I will bring along all medical reports and CDs . Also, just to inform that my son is presently also under Chinese TMC medications. Hope to hear from you as soon as possible. Thank you very much. Best regards. DK, Desperate parent.

Dear DK,

Since your son is already on TCM medication, I suggest that you continue with it. No use coming to see me. Let him rest from the destructive effect of the chemo. Even if you come and see me, I am not sure what I can offer you. Your TCM could be just as good as what I am doing. It is also very, very hard for me to care for little children. Chris.

16 September 2011

Hi Chris,

Thank you so much for your kindness to give me the chance to meet up with you. At least I am more at ease. I shall book a fright now to Penang and try to reach on time in the Wednesday morning. If I cannot reach on time on Wednesday (21.09.11) morning due to flight schedule, I will see you on Thursday (22.09.11) morning, staying one night in Penang on Wednesday. Thank you very much. Best regards. DK

6 October 2011

Hi Chris,

Thank you for giving me the chance to see you in person two weeks ago. My son has already been taken your herbs for about two weeks. I can see that he has good energy improvement except that the first few days, he has “rough” voice, could be due to heat, I don’t know.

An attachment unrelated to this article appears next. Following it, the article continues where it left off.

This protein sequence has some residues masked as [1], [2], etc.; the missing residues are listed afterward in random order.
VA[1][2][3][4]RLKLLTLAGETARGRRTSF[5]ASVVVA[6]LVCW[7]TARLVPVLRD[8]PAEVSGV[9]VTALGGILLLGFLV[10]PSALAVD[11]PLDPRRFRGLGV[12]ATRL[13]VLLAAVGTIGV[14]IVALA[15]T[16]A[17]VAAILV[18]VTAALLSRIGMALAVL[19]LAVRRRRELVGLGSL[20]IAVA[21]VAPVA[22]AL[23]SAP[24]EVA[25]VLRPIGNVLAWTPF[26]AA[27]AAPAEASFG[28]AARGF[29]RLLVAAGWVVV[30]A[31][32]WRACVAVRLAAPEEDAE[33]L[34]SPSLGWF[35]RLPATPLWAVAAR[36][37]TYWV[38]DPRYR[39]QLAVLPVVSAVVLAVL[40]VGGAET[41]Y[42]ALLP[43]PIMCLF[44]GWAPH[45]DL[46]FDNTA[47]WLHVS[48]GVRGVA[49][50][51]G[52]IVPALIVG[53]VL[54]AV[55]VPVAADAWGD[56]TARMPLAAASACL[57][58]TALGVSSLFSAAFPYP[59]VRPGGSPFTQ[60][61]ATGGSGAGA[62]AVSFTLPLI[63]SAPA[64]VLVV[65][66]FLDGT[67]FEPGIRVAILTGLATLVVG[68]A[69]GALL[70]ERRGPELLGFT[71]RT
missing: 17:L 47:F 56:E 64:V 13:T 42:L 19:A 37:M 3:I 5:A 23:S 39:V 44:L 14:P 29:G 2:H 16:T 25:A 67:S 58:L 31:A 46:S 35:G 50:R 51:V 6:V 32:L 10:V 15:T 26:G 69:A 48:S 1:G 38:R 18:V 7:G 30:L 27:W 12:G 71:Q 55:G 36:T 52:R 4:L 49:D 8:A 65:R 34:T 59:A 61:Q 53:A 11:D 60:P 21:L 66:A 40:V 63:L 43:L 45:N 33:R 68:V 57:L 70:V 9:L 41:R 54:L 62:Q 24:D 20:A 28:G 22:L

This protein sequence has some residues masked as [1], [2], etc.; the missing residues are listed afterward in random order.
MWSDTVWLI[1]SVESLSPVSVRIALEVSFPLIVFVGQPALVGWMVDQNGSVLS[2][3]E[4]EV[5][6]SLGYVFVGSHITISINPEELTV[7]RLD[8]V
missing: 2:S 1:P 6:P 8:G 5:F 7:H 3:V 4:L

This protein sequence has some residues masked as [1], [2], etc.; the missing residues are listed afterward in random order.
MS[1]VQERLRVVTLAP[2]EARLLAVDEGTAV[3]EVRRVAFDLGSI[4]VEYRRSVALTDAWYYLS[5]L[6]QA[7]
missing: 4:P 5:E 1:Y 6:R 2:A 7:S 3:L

Thank you very much of everything. Finally, just want to refer you to a blog below by a mother whose daughter is having a neurobalstoma for 2.5 years, and fighting for her last moment now.  I totally drop on the chemo treatment, partly after I read this blog.  The blog:

Her daughter is suffering tremendously after the chemo. I am pointing you to this blog because you have success in treating neuroblastoma case before. I just hope that more children will be able to be treated successfully by your herbs rather than the killing chemo. So, please continue to review any medical cases of baby and young children referred to you. God bless. DK

Medical Records

3 May 2011: A well-defined, lobulated mas – 5.0 x 7.6 x 4.8 cm in the left retroperitoneal / paraventerbral lumbar region, likely a neuroblastoma. There is no extension into the spinal canal.

5 May 2011: Image-guided biopsies – ganglioneuroblastoma, intermixed. Bone marrow, trephine biopsies – no metastatic neuroblastic tumour.

 9 May 2011:

1. Soft tissue –  primary tumour – intermixed ganglioneuroblatoma               

2. Lymph node metastasis – poorly differentiated neuroblastoma

3. Tumour extending focally to resection margins

4.  7 out of 15 lymph nodes positive for metastatic tumour

Family Conference Checklikst for Newly Diagnosed Cancer Patient

Chance of cure 40 to 50% with intensive chemotherapy followed by bone marrow transplantation, radiotherapy (local).

Chemotherapy for Neuroblastoma – N7 Protocol

Course 1 and 2: CAV – Cyclophosphamide + Andiamycin + Vincristine

Course 3:            P/VP – cisplatin + VP-16

DK came to see us on 22 September 2011. The following is our video-taped conversation that morning.